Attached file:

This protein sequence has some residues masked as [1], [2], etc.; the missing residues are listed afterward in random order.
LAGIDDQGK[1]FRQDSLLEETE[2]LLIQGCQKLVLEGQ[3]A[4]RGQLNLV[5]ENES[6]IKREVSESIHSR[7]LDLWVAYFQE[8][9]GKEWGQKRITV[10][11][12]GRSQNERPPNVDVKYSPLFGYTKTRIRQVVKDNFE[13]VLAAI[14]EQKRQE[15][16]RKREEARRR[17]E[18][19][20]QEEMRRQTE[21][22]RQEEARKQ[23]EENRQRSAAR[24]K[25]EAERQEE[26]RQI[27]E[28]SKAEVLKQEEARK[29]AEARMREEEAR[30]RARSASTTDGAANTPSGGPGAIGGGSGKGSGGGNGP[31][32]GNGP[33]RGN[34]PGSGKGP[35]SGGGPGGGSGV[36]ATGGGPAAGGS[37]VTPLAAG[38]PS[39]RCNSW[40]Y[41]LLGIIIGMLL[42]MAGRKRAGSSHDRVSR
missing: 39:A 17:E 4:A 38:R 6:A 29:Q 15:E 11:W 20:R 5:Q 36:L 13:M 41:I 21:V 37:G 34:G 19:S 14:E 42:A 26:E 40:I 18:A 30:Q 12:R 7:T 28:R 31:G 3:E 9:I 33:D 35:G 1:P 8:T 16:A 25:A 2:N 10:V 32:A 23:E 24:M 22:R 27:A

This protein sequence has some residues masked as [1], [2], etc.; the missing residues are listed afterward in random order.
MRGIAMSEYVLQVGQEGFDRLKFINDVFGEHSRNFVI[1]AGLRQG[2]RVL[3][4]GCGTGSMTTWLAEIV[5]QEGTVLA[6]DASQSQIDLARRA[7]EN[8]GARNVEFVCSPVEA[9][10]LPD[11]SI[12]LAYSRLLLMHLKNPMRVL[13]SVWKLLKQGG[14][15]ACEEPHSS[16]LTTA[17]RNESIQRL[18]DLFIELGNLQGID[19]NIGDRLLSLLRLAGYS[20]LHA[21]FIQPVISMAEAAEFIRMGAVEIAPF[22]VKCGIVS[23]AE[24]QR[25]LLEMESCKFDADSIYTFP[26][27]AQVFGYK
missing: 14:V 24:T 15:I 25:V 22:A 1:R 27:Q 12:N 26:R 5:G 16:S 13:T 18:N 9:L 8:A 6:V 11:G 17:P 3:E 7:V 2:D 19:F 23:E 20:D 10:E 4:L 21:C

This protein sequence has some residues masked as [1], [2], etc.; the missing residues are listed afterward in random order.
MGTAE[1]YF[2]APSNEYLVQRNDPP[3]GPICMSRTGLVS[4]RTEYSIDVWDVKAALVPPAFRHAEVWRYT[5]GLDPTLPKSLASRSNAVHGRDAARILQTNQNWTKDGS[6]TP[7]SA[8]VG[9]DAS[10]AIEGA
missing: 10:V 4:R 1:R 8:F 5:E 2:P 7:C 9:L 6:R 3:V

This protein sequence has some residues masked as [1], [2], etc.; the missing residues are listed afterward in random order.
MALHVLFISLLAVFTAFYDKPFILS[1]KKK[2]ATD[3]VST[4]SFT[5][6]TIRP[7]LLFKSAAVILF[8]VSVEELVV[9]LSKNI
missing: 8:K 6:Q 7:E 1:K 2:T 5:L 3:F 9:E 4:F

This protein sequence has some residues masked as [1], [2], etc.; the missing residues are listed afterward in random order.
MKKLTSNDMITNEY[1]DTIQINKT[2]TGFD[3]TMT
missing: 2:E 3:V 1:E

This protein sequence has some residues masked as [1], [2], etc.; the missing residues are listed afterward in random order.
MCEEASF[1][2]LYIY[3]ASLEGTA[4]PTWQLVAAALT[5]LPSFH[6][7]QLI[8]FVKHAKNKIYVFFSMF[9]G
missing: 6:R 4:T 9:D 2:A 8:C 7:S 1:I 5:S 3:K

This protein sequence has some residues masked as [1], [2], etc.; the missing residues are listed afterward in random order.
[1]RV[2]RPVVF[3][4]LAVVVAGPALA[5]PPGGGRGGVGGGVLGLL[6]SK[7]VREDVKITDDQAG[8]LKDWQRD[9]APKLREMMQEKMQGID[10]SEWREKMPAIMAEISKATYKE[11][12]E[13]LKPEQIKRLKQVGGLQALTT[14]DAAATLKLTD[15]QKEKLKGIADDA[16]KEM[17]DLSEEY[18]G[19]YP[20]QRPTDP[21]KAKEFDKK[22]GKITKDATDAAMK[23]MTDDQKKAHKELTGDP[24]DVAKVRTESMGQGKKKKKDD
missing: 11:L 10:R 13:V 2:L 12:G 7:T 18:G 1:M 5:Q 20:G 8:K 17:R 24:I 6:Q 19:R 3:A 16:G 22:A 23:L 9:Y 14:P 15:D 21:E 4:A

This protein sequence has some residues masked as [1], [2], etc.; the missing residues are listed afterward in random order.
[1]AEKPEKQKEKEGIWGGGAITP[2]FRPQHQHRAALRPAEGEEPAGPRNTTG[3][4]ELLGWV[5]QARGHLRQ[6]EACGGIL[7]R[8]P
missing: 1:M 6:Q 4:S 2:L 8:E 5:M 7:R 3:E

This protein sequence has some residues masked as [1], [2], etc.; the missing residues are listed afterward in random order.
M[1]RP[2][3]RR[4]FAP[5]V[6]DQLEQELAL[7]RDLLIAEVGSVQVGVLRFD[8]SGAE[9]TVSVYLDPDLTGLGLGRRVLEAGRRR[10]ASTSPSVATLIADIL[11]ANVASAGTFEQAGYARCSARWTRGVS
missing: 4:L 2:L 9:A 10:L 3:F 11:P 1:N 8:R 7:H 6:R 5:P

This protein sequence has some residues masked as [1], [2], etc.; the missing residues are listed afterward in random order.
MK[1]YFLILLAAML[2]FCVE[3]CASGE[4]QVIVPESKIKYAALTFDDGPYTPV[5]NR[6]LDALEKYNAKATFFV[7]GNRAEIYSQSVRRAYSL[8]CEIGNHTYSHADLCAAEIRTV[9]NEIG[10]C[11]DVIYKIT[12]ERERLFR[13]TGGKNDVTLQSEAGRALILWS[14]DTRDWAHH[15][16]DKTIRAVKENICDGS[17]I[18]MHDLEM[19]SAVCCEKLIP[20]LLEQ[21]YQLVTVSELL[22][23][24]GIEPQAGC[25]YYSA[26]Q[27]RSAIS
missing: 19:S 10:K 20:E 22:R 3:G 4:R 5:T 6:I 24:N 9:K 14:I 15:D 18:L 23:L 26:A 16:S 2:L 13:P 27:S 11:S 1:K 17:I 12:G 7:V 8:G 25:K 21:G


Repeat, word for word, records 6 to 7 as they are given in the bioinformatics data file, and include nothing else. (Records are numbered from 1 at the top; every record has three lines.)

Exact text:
This protein sequence has some residues masked as [1], [2], etc.; the missing residues are listed afterward in random order.
MCEEASF[1][2]LYIY[3]ASLEGTA[4]PTWQLVAAALT[5]LPSFH[6][7]QLI[8]FVKHAKNKIYVFFSMF[9]G
missing: 6:R 4:T 9:D 2:A 8:C 7:S 1:I 5:S 3:K

This protein sequence has some residues masked as [1], [2], etc.; the missing residues are listed afterward in random order.
[1]RV[2]RPVVF[3][4]LAVVVAGPALA[5]PPGGGRGGVGGGVLGLL[6]SK[7]VREDVKITDDQAG[8]LKDWQRD[9]APKLREMMQEKMQGID[10]SEWREKMPAIMAEISKATYKE[11][12]E[13]LKPEQIKRLKQVGGLQALTT[14]DAAATLKLTD[15]QKEKLKGIADDA[16]KEM[17]DLSEEY[18]G[19]YP[20]QRPTDP[21]KAKEFDKK[22]GKITKDATDAAMK[23]MTDDQKKAHKELTGDP[24]DVAKVRTESMGQGKKKKKDD
missing: 11:L 10:R 13:V 2:L 12:G 7:T 18:G 1:M 5:Q 20:G 8:K 17:R 24:I 6:Q 19:R 3:A 16:G 22:A 23:L 9:Y 14:P 15:D 21:E 4:A